Palestinians Report Deal to
End Bethlehem Siege

By Michael Georgy

BETHLEHEM, West Bank (Reuters) - A deal was struck on Tuesday to end a month-long standoff between the Israeli army and Palestinian militants holed up inside Bethlehem's Church of the Nativity, Palestinian sources said.
Israeli Defense Ministry spokesman Yarden Vatikay told Reuters there was "no agreement yet" and a final resolution depended on certain Israeli conditions, but army officials in Bethlehem made clear they expected the siege to be lifted soon.
Palestinian sources said that under an accord approved by Palestinian President Yasser Arafat, 13 militants inside the church would be exiled to Italy while 26 others would be sent to the Gaza Strip.
A few details still needed to be finalized, they added.
The deal, hammered out while Israeli Prime Minister Ariel Sharon was in Washington waging a diplomatic assault against Arafat, would end the last major standoff of Israel's West Bank offensive launched on March 29 following a wave of Palestinian suicide attacks.
It would also pave the way for troops to leave Bethlehem, the last major city still occupied after the offensive as Sharon prepared to meet President Bush later on Tuesday.
Bush has demanded a full withdrawal from Palestinian-ruled areas, an Arab condition for attending a peace conference that world powers want held this summer to seek an end to 19 months of Israeli-Palestinian violence.
But progress toward resolving the siege at the church -- built on the spot where Christians believe Jesus was born -- coincided with an incursion by Israeli tanks in the West Bank city of Tulkarm. Witnesses said troops searched houses and mosques for wanted militants.
A source close to the Bethlehem negotiations said: "Arafat has approved of 13 going to Italy and 26 to Gaza. They are still seeking Italy's approval and there are two other small points that need to be finalized. But overall they have reached a deal."
The Palestinian sources said Palestinian security officials were inside the church trying to finalize details of the deal and gather weapons from the militants.
Several white vans had been seen in the vicinity of the church and some people, including two priests, were walking outside the main door.
One leading Palestinian militant told Reuters by telephone from inside the church that he and 12 others had agreed to go to Italy while 26 would go to Gaza. He said he believed his group would leave the church first.
It was not clear if the 26 militants going to Gaza would be detained by the Palestinian Authority or allowed to go free.
The reported deal followed comments by Secretary of State Colin Powell that Palestinians and Israelis were nearing an accord to lift Israel's siege of the church.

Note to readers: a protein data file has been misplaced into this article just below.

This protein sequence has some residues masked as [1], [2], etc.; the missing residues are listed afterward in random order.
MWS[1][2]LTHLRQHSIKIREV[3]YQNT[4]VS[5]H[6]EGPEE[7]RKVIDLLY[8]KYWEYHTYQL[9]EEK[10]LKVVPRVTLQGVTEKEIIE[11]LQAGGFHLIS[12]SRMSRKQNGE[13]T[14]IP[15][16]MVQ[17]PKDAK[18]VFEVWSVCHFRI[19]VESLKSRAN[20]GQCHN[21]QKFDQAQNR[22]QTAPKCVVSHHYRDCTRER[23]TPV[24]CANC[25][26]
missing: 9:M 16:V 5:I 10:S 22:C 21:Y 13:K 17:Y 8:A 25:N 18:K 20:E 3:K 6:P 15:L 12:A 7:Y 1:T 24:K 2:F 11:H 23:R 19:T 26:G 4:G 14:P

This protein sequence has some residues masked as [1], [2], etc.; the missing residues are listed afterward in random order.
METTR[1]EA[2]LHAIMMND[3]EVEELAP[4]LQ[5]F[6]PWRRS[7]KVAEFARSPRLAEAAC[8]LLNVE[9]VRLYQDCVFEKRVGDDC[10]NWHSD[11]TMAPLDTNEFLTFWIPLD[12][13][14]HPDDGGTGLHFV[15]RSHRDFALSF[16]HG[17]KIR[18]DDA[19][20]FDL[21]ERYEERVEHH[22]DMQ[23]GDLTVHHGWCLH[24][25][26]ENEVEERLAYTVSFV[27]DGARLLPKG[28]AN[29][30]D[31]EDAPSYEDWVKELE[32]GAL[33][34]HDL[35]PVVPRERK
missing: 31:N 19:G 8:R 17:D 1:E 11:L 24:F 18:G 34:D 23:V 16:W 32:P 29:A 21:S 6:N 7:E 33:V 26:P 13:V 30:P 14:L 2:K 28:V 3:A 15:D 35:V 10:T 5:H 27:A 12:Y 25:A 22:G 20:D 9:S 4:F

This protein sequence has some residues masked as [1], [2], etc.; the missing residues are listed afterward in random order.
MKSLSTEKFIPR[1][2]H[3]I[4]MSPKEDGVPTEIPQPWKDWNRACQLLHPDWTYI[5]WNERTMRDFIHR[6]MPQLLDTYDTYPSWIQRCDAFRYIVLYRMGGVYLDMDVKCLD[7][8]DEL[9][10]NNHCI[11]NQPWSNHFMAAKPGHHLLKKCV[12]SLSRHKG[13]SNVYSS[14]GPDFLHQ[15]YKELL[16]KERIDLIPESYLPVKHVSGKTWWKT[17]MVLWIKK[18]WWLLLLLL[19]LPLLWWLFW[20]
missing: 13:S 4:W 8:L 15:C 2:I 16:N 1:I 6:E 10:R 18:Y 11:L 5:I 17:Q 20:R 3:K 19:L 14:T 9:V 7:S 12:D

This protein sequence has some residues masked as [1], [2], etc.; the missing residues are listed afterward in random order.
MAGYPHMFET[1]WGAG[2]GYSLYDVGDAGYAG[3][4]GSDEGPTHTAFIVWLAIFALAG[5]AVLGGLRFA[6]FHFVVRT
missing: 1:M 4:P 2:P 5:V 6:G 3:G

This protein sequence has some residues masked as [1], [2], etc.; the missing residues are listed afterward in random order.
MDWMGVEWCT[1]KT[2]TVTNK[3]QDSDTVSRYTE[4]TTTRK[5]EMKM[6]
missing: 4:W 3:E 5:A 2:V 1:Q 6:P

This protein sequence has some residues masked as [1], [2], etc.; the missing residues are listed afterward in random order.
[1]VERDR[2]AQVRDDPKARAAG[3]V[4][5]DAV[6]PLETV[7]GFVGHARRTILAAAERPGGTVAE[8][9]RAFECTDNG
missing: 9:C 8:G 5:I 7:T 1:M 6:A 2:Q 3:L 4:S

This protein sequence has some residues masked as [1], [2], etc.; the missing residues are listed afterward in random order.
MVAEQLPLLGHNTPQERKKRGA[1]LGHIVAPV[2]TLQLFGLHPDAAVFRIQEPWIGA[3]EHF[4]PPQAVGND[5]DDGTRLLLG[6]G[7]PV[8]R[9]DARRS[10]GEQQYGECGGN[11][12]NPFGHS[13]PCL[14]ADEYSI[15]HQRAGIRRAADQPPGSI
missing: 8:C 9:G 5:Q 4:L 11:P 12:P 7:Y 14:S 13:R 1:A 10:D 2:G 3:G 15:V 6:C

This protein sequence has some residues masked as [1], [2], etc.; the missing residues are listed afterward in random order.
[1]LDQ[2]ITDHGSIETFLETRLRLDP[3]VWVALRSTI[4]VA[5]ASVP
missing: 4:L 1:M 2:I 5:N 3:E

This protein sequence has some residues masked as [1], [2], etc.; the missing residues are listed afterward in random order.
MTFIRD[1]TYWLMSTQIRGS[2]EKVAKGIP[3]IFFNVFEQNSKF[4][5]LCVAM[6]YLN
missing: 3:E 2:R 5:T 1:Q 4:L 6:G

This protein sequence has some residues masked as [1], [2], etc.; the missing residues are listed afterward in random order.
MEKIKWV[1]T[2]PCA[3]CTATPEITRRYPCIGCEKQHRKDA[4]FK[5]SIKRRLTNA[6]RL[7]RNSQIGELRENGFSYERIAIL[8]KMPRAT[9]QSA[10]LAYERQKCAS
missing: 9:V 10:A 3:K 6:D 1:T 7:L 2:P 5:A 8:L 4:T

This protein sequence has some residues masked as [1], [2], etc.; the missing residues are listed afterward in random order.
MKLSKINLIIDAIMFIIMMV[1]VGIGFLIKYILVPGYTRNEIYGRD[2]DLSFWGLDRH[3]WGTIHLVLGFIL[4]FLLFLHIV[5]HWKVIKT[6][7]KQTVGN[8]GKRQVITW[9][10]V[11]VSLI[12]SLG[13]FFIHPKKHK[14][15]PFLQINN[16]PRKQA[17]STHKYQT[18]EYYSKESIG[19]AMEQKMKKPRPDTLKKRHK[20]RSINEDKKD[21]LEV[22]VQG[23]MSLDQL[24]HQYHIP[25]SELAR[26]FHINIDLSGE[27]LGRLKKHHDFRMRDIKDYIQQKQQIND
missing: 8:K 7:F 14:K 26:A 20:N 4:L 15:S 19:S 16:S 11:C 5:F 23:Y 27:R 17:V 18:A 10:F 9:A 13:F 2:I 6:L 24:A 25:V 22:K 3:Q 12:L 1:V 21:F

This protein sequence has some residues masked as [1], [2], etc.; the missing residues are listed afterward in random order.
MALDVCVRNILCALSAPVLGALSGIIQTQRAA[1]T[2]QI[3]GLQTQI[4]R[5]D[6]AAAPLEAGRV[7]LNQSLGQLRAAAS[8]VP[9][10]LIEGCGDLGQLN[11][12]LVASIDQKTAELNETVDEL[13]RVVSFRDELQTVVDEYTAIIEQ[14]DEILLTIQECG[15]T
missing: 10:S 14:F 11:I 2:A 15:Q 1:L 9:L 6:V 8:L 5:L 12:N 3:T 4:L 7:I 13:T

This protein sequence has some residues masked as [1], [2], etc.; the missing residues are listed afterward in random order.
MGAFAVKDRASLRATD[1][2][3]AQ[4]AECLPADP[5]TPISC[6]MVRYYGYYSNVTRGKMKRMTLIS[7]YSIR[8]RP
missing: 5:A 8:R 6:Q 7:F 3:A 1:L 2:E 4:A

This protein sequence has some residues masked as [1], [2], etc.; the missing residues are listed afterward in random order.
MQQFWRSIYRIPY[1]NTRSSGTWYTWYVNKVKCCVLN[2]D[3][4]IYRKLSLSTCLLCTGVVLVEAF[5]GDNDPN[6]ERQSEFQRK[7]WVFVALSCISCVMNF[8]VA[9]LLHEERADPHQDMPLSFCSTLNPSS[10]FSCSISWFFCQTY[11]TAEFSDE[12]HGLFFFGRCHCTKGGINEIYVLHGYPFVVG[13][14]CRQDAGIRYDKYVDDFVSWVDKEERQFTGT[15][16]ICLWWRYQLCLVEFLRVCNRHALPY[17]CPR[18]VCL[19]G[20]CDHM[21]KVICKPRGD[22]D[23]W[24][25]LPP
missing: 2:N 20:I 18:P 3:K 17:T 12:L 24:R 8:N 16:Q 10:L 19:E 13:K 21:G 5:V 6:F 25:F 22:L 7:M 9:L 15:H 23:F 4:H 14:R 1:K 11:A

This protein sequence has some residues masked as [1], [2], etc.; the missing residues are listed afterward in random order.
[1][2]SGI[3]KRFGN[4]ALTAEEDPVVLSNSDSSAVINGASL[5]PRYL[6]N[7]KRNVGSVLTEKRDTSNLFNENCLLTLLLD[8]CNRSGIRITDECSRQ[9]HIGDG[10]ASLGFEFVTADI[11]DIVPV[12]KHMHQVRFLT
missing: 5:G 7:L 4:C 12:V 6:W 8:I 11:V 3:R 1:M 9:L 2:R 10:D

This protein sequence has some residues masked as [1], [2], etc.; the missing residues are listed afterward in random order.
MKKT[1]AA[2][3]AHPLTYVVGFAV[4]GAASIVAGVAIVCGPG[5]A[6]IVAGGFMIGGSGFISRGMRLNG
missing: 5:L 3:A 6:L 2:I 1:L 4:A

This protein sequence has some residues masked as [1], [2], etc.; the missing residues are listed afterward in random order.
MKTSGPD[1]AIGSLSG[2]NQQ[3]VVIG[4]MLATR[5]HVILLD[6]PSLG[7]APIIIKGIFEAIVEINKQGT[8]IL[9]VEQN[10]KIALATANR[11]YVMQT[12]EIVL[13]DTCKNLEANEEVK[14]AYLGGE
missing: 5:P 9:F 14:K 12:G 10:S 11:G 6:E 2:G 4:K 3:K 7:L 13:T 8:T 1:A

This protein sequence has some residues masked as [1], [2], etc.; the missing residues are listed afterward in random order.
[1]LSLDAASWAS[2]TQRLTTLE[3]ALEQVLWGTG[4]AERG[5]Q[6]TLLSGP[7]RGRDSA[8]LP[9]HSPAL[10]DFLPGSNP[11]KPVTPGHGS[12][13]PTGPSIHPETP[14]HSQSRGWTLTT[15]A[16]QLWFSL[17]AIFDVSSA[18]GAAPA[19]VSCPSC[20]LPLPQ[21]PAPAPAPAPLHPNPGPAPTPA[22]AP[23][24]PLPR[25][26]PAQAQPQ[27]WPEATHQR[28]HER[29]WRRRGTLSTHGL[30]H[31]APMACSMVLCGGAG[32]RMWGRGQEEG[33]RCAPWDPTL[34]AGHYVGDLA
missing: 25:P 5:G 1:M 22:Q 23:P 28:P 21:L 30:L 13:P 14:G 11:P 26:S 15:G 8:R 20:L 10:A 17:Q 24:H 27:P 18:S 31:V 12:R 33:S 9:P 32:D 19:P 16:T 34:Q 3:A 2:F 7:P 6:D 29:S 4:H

A spokesman for the Catholic Church's Franciscan order said on Monday he had been told the talks had stalled earlier amid reports of disputes over how many of the dozens of militants holed up inside would be sent into exile abroad and how many would be transferred to the Gaza Strip.
In Washington, Sharon called for a major restructuring of the Palestinian Authority in a way that would sideline Arafat.
Sharon said Israel would be able to implement a peace plan -- which he did not disclose -- only if the Palestinian Authority was revamped and Palestinian "violence, terrorism and incitement" ceased.
He was likely to repeat the theme in talks on Tuesday with Bush, who has said the Palestinians deserved a better leadership but has not echoed Sharon's position that Arafat cannot be a peace partner.
Bush, speaking about Arafat, told reporters during a visit to a school in Michigan: "He has disappointed me. He must lead. He must show the world that he believes in peace."
"In order to achieve peace, all parties, the Arab nations, Israel, Chairman Arafat and the Palestinian Authority, must assume their responsibilities and lead," said Bush, who has angered Arabs by calling Sharon "a man of peace."
Powell, speaking after separate meetings with Sharon, King Abdullah of Jordan and Saudi Foreign Minister Prince Saud al-Faisal, tried to strike a balance between Sharon's preference for interim measures and Arab calls for a complete agreement.
The proposed conference would be "another step on a way forward" rather than a decisive meeting to draft an overall settlement, he said.
King Abdullah warned of the need to move quickly toward a final resolution of the conflict to take advantage of a lull in tension in the region.
Sharon came to Washington armed with a 100-page report that Israel says shows the Palestinian leader used millions of dollars in U.S. and European Union donations to finance attacks on Israelis.
An Israeli cabinet minister traveling with Sharon presented a separate report, based on documents Israel says were seized during the offensive, alleging that Saudi money paid to the Islamic militant group Hamas and to families of Palestinians killed in the uprising only encouraged terrorism.
The Palestinian Authority says the documents aired by Israel to support such reports are forgeries. Hamas has carried out suicide attacks in Israel while also running a large network of charities in the West Bank and Gaza.
At least 1,344 Palestinians and 459 Israelis have been killed since the Palestinian uprising began in September 2000.


This Site Served by TheHostPros